On his fortieth birthday, a man engineers a revolt against himself. He telephones his lovers -- all four of them -- and arranges to meet them at his dance school that afternoon. The women ...
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The wife of Nasim, an Afghan immigrant in Iran, is gravely ill. He needs money to pay for her care, but his day labor digging wells does not pay enough. A friend connects Nasim to a two-bit... See full summary »
A girl believing in God marries an atheist, who is consumed by doubt. They decide to spend their honeymoon in India. Searching the countryside for a guru called the "perfect man," who fobs ... See full summary »
Haji is severely traumatized by the war with Iraq. Back from the front, he's unable to adapt to civilian life. Despite family opposition, his fiancée stands by him as together they ... See full summary »
Makhmalbaf puts an advertisement in the papers calling for an open casting for his next movie. However when hundreds of people show up, he decides to make a movie about the casting and the ... See full summary »
The Gardener is a surreal film made using documentary-style techniques via the cameras of father and son (the Makhmalbafs) who go to Israel to learn about a religion (Baha'i faith) that ... See full summary »
Ririva Eona Mabi,
Bal Kumari Gurung
Hamoon's wife is leaving him. He is also unsuccessfully trying to finish his Ph.D. thesis. He is forced to reexamine his life. In a series of flashbacks and dreams, Hamoon tries to figure ... See full summary »
On his fortieth birthday, a man engineers a revolt against himself. He telephones his lovers -- all four of them -- and arranges to meet them at his dance school that afternoon. The women are shocked to discover that they have been sharing the affections of the same man. He arrives and tries to explain his actions. He has realized that time is limited for each of us. Total honesty is the only answer. One by one we review the beginning of each affair. The man and his lovers discuss passion, possession, time. How love blossoms from even the smallest seed. He gives each woman a parting gift -- a stopwatch -- and asks them to measure each minute of true love that they experience from now on. The women leave. The man is alone. Later, the fourth woman calls him and they arrange to meet at her house, where he finds the tables turned: he is now one of four lovers. Unable to handle the new situation, the men argue and depart. The man is left alone again...Written by
An interesting lyrical experiment of the absurd and the surreal--merging Iranian and Tajik cultures
Sex is not a politically correct subject to discuss in present day Iran. Kissing in cinema is frowned upon. Even modern dance with women showing naked arms and uncovered hair is not approved. More so, if the dance director is of the opposite sex. It is therefore not surprising that the Iranian director went to nearby Tajikistan to make the film in Russian, Farsi and Tajik languages.
The film has neither sex nor nuditythe subject of sex is merely suggested by a male hand and a female hand caressing each other, in lyrical synchrony to the violin of Vanessa Mae. The director states on his website that the four women shown are his vision of the development of the adult women. The story is constructed on a series of intellectual debates of a cynical male philosopher and his women friends, eventually retracting from the world of a lover to one of self imposed loneliness (shades of the Iranian Mehrjui's "The Pear Tree" and Allan Sillitoe's short story "The loneliness of the long-distance runner" hover, as the subject balances social concerns and politics without making either one obvious) while paying tribute to Russian literary geniuses Chekov and Tolstoy (whose names are thrown by the shopkeeper who sell three antique watches). Do not miss out the hidden, mischievous comment that the third watch on sale, indirectly connected to Stalin, is picked up by the protagonist's third lover who likes to erase the protagonist from her memory, preferring the watch to the ones related to literary figures! The film tries to imitate the color coding of the late Polish genius Kieslowski. In this Makhmalbaf film, the four women wear black, red, blue and white and the color coding is accomplished quite well. Evidently the second lover had shades of the last of the four characters as she wears one red shoe and one white one. The switch from one color to the other is gradual.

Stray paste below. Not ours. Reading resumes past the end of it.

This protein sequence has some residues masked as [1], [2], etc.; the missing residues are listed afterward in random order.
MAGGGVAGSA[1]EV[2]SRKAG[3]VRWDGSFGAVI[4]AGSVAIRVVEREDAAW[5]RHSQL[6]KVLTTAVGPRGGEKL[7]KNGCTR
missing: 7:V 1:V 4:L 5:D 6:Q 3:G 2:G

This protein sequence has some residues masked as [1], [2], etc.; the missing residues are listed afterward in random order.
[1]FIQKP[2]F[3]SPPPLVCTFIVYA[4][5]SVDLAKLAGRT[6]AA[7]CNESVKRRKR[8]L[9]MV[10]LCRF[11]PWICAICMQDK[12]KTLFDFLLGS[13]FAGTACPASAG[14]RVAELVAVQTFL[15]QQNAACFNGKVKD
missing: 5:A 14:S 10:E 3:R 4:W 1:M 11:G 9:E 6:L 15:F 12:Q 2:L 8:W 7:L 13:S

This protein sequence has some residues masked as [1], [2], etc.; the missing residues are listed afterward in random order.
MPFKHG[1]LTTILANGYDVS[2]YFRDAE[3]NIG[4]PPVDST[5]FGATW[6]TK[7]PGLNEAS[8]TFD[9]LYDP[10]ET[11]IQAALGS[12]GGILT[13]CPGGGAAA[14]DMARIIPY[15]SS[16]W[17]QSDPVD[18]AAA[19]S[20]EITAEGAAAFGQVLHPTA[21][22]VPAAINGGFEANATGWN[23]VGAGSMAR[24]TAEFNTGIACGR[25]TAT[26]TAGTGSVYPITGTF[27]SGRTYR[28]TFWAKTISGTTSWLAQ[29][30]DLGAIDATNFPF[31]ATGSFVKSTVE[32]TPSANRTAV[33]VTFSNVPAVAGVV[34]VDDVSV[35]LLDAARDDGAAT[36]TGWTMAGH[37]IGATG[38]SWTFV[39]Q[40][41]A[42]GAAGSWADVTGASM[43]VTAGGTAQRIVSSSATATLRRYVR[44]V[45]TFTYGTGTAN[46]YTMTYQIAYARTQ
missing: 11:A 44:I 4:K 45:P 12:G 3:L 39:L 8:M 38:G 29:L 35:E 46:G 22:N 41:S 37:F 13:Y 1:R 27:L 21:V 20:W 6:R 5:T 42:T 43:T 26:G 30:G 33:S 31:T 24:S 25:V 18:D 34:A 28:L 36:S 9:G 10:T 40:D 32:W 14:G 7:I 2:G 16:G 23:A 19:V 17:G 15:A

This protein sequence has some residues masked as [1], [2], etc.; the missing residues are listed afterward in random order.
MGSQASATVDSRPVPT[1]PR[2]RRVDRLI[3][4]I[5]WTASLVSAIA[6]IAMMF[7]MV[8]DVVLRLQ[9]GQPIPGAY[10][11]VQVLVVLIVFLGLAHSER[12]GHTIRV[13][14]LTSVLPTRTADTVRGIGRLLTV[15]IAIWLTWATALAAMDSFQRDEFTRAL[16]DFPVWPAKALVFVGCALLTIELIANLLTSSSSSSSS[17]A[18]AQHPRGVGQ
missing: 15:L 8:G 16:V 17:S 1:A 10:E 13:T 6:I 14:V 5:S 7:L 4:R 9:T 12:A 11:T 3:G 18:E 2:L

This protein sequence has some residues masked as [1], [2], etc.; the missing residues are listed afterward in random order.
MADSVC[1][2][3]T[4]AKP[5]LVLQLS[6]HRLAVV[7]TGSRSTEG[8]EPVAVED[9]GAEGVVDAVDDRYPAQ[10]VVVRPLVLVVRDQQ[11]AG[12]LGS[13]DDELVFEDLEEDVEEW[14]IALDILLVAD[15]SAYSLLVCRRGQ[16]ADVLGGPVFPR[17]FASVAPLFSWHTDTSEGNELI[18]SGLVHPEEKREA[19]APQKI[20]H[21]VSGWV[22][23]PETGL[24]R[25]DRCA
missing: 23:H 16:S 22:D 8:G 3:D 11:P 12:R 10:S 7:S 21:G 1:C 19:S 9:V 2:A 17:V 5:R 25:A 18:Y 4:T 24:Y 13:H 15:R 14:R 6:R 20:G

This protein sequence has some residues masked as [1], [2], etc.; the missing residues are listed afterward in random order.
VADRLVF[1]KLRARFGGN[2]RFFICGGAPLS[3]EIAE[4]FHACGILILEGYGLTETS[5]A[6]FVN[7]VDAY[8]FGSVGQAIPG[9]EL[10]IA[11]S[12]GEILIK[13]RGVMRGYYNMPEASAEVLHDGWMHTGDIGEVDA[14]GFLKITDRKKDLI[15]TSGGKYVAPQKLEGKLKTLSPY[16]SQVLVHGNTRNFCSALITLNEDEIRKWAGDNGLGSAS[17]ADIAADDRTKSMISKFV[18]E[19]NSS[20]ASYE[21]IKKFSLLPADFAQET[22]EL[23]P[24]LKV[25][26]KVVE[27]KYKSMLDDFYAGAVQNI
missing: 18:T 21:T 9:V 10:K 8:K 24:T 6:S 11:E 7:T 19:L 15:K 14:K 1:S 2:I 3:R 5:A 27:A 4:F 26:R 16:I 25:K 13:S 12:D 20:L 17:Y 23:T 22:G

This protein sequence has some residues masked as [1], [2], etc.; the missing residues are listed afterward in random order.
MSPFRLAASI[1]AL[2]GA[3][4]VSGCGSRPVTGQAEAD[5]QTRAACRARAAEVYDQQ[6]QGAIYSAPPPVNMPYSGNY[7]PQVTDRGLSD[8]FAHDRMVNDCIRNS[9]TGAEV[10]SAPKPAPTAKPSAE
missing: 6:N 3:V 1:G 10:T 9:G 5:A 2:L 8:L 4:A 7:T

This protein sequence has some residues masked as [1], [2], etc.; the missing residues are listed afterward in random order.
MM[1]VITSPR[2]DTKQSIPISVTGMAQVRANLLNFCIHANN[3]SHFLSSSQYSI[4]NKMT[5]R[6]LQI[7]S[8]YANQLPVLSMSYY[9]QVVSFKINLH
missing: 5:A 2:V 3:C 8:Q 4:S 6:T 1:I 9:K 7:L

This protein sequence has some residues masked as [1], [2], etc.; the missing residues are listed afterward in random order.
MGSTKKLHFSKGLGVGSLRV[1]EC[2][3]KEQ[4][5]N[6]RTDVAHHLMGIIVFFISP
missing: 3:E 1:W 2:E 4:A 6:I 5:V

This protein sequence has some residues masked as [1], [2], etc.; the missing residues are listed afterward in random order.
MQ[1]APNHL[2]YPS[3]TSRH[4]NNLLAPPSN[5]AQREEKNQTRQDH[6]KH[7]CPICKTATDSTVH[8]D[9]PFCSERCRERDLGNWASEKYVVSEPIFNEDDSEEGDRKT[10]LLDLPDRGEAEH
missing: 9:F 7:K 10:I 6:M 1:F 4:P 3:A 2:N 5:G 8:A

The film is very well made with touches of the absurd (talking to each other within the same car using mobile phones, "a cold coffee with a cold smile", a poodle in a woman's bed preferred to the human lover) and the surreal (a big passenger plane with just one passenger, autumn leaves covering a dance hall, the lighted candles on the dashboard of a moving car, etc).
The finest attribute of the director is his casting--ever film of his has the most evocative performers that breathe endearing reality in each frame.
This is the second Mohsen Makhmalbaf that I have seenthe first being "Gabbeh" and I continue to be reminded of the works of a genius of cinema Sergei Paradjanov in the Sixties--"Color of Pomegranates" and "Shadows of Forgotten Ancestors." For those who have not seen these masterpieces of the late Armenian/Ukranian genius, Makhmalbaf's cinema would seem truly unique and groundbreaking. For those fortunate to have seen Paradjanov's works, "Gabbeh" and "Sex and Philosophy" walk along a path well trodden by a little known giant of world cinema..
While this film is an important film from the Iranian director, this is arguably not representative of the finest Iranian new wave cinema. Surprisingly, this film was shown on an Indian TV channel.
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